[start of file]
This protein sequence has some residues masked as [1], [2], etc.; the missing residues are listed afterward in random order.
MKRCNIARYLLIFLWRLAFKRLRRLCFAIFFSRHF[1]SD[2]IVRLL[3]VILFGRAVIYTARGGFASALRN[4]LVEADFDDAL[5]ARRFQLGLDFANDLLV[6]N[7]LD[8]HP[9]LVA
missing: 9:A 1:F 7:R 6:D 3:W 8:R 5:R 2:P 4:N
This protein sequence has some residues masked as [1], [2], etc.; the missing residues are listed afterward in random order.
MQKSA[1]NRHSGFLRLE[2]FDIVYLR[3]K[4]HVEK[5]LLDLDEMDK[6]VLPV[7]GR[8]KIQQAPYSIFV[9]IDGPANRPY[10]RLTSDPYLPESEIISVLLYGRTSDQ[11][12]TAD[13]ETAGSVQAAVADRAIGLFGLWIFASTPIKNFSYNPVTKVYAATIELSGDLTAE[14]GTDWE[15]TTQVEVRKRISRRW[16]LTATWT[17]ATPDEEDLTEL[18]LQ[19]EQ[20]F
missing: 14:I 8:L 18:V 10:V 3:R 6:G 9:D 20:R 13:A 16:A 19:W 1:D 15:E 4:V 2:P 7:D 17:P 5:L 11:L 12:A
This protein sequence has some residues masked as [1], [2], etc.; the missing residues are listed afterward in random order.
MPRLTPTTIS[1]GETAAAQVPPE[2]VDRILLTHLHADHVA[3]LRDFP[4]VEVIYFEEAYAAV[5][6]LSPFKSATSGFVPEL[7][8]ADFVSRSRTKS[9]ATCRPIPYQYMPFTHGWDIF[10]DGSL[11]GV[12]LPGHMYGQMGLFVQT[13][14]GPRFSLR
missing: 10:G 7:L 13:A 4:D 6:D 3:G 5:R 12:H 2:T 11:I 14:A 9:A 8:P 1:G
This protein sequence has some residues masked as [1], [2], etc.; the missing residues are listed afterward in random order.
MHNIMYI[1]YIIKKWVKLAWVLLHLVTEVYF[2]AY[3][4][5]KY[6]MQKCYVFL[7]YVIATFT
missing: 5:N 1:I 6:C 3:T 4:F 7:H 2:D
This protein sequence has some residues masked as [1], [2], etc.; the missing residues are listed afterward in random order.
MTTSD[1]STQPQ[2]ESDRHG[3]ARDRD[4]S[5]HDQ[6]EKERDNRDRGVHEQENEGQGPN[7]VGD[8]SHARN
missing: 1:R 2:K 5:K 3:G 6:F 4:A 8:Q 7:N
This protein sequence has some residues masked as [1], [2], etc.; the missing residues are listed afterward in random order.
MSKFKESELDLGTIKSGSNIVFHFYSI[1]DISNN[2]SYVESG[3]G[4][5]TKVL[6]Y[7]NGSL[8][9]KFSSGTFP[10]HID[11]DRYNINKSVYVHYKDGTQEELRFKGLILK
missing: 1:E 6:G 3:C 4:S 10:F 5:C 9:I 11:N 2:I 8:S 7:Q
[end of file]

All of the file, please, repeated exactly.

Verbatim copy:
This protein sequence has some residues masked as [1], [2], etc.; the missing residues are listed afterward in random order.
MKRCNIARYLLIFLWRLAFKRLRRLCFAIFFSRHF[1]SD[2]IVRLL[3]VILFGRAVIYTARGGFASALRN[4]LVEADFDDAL[5]ARRFQLGLDFANDLLV[6]N[7]LD[8]HP[9]LVA
missing: 9:A 1:F 7:R 6:D 3:W 8:R 5:R 2:P 4:N
This protein sequence has some residues masked as [1], [2], etc.; the missing residues are listed afterward in random order.
MQKSA[1]NRHSGFLRLE[2]FDIVYLR[3]K[4]HVEK[5]LLDLDEMDK[6]VLPV[7]GR[8]KIQQAPYSIFV[9]IDGPANRPY[10]RLTSDPYLPESEIISVLLYGRTSDQ[11][12]TAD[13]ETAGSVQAAVADRAIGLFGLWIFASTPIKNFSYNPVTKVYAATIELSGDLTAE[14]GTDWE[15]TTQVEVRKRISRRW[16]LTATWT[17]ATPDEEDLTEL[18]LQ[19]EQ[20]F
missing: 14:I 8:L 18:V 10:V 3:R 6:G 9:D 20:R 13:A 16:A 19:W 1:D 15:E 4:V 2:P 7:D 17:P 5:L 11:L 12:A
This protein sequence has some residues masked as [1], [2], etc.; the missing residues are listed afterward in random order.
MPRLTPTTIS[1]GETAAAQVPPE[2]VDRILLTHLHADHVA[3]LRDFP[4]VEVIYFEEAYAAV[5][6]LSPFKSATSGFVPEL[7][8]ADFVSRSRTKS[9]ATCRPIPYQYMPFTHGWDIF[10]DGSL[11]GV[12]LPGHMYGQMGLFVQT[13][14]GPRFSLR
missing: 10:G 7:L 13:A 4:D 6:D 3:G 5:R 12:H 2:T 11:I 14:A 9:A 8:P 1:G
This protein sequence has some residues masked as [1], [2], etc.; the missing residues are listed afterward in random order.
MHNIMYI[1]YIIKKWVKLAWVLLHLVTEVYF[2]AY[3][4][5]KY[6]MQKCYVFL[7]YVIATFT
missing: 5:N 1:I 6:C 3:T 4:F 7:H 2:D
This protein sequence has some residues masked as [1], [2], etc.; the missing residues are listed afterward in random order.
MTTSD[1]STQPQ[2]ESDRHG[3]ARDRD[4]S[5]HDQ[6]EKERDNRDRGVHEQENEGQGPN[7]VGD[8]SHARN
missing: 1:R 2:K 5:K 3:G 6:F 4:A 8:Q 7:N
This protein sequence has some residues masked as [1], [2], etc.; the missing residues are listed afterward in random order.
MSKFKESELDLGTIKSGSNIVFHFYSI[1]DISNN[2]SYVESG[3]G[4][5]TKVL[6]Y[7]NGSL[8][9]KFSSGTFP[10]HID[11]DRYNINKSVYVHYKDGTQEELRFKGLILK
missing: 1:E 6:G 3:C 4:S 10:F 5:C 9:I 11:N 2:I 8:S 7:Q